What happems to and around children in the earliest years of their life may set the trajectory for their long-term health and wellbeing, argues Dr. Katherine Theall, director of the Mary Amelia Douglas-Whited Community Women’s Health Education Center. Theall, associate professor of global community health and behavioral sciences, and her colleagues are collaborating to understand the nexus of genetics, psychosocial exposures, and social determinants of health in New Orleans children as part of the Stress and Environment Research Collaborative on Health Disparities (SERCH).
I definitely think taking a life course perspective on how early exposures shape health disparities is important,” explains Theall, whose body of research has examined the relationship between social factors such as poverty, discrimination, violence, psychosocial stress, and health outcomes.
SERCH, housed in the J. Bennett Johnston Building, seeks to:
- identify an epigenetic psychophysiological profile that sets the health trajectory;
- uncover causes of health disparities, particularly exposures in the physical and social environment;
- define and explore the impact of community-level and interpersonal stress in development of this trajectory;
- design and test interventions to promote healthy trajectories and reduce health disparities;
- and take a leadership role in interdisciplinary training related to health disparities.
Under this umbrella, research projects are considering factors such as a child’s attachment to parents, diet, physical activity, stress, community and interpersonal violence, zero tolerance policies in the schools, dropout rates, and racial discrimination, along with health outcomes. Researchers involved in SERCH include Stacy Drury, assistant professor of psychiatry in the School of Medicine, and at least 15 additional faculty across five schools within Tulane University.
The research looks not only at the factors children face in early childhood, but the experience of their mothers during pregnancy. In particular, Theall’s team is interested in the impact of racial discrimination, historical racial trauma, and stress on pregnancy outcomes.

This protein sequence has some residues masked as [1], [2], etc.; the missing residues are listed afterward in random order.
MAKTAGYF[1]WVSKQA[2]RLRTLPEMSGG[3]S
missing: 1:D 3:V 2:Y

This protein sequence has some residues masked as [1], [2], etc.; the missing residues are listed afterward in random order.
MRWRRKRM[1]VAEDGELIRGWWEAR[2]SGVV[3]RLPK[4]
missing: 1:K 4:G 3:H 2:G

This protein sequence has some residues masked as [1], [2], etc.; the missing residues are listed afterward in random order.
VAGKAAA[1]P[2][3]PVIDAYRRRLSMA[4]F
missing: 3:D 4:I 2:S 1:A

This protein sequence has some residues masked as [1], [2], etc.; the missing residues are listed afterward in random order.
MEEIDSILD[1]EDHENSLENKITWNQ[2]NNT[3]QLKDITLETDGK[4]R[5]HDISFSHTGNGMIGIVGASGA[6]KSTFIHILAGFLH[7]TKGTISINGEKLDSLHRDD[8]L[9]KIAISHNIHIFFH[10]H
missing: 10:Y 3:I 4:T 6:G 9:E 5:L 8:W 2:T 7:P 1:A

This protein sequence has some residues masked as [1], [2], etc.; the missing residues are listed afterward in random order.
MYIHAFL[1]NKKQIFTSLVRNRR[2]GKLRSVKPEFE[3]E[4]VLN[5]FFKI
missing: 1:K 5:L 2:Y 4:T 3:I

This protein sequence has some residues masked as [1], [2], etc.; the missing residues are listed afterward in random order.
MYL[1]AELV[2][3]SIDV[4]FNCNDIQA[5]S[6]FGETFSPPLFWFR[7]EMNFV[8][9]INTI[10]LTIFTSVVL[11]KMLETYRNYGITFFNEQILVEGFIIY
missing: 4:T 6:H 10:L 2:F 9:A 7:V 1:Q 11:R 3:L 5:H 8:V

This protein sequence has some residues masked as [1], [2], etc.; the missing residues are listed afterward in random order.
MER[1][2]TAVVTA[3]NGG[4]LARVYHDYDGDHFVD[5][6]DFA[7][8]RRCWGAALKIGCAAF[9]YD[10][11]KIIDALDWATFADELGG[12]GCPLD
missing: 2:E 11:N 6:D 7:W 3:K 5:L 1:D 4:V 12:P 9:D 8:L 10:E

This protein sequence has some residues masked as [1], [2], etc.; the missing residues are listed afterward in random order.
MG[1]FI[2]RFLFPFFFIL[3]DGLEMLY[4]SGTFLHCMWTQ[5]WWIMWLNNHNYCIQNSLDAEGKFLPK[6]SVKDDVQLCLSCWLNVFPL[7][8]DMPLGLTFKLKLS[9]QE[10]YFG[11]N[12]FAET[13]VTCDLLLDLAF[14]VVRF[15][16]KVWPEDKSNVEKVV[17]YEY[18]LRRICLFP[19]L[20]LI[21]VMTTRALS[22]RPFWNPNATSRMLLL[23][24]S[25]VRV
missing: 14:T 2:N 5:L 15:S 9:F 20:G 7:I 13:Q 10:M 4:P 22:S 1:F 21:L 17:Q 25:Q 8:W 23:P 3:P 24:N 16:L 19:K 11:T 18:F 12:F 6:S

“For example, we are looking at racial residential segregation, and how that produces disparities in poor birth outcomes between black
Violence and DNA
Exposure to family violence or trauma, such as incarceration, may alter children’s DNA, increasing the chance that they will have poorer health as they grow up. Theall, Drury, and their team observed that young girls in particular have shorter telomeres – a component of DNA that usually protects DNA during replication — if their families are fractured by violence or trauma.
The researchers analyzed demographic data and DNA from participating children at ages 5 to 15 in the New Orleans area. They talked to parents about adversity in the family, sampled saliva from the children, and took a look at the DNA. Telomere length, from buccal cell DNA, was determined by using monochrome multiplex quantitative real-time polymerase chain reaction. The results, which showed a relationship between exposure to violence or trauma and telomere length, appeared in the June 2014 issue of Pediatrics. Shorter telomeres, a measure of aging and physical stress, suggest a greater risk of poor health later on.
Theall argues that this study and others conducted by SERCH researchers are yielding information that can help communities and families position themselves to give children the best shot at a healthy life.
“Domestic violence still plays a huge role and is probably more proximal to some of the outcomes that we are looking at, but we are also trying to look at the community-level factors, and how that plays a role in the domestic violence,” she says. “Ultimately, our research is showing that the violence and stress around
Information to Action
As the data clarifies the relationship between early exposure to stress from a variety of sources and health outcomes, Theall says that her team is challenged to find ways to share that information.
“That’s where the Mary Amelia Douglas-Whited Community Women’s Health Education Center has been helpful in linking to SERCH, because it’s a community health education center, so we can incorporate the information into our programs, working with community-based organizations and others, to address such exposures, and the role that those factors play in children’s health,” says Theall.
But she also is realistic about the difficulty of communicating her team’s research results. For example, knowing that domestic violence may have altered a child at the DNA level could leave already stressed parents feeling more helpless. Theall argues that there may be ways to reverse the damage, such as healthy, active lifestyles, but the ideal approach is to prevent it in the first place by identifying risk factors and developing creative strategies for reducing them.
“Not that these things aren’t reversible, but if we know there are so many factors that shape health disparities that start in utero or before age 5, what can we be doing to make a difference in the long-term production of health? We have to explain what this research means in the grand scheme of things,” she says. Theall and her team at the center reach out to community partners who work with mothers and families, doctors’ offices, and to mothers themselves to find out how best to use the research results. They are also looking at ways to communicate with policy makers, hoping to promote prevention efforts among multiple audiences.
— Madeline Vann
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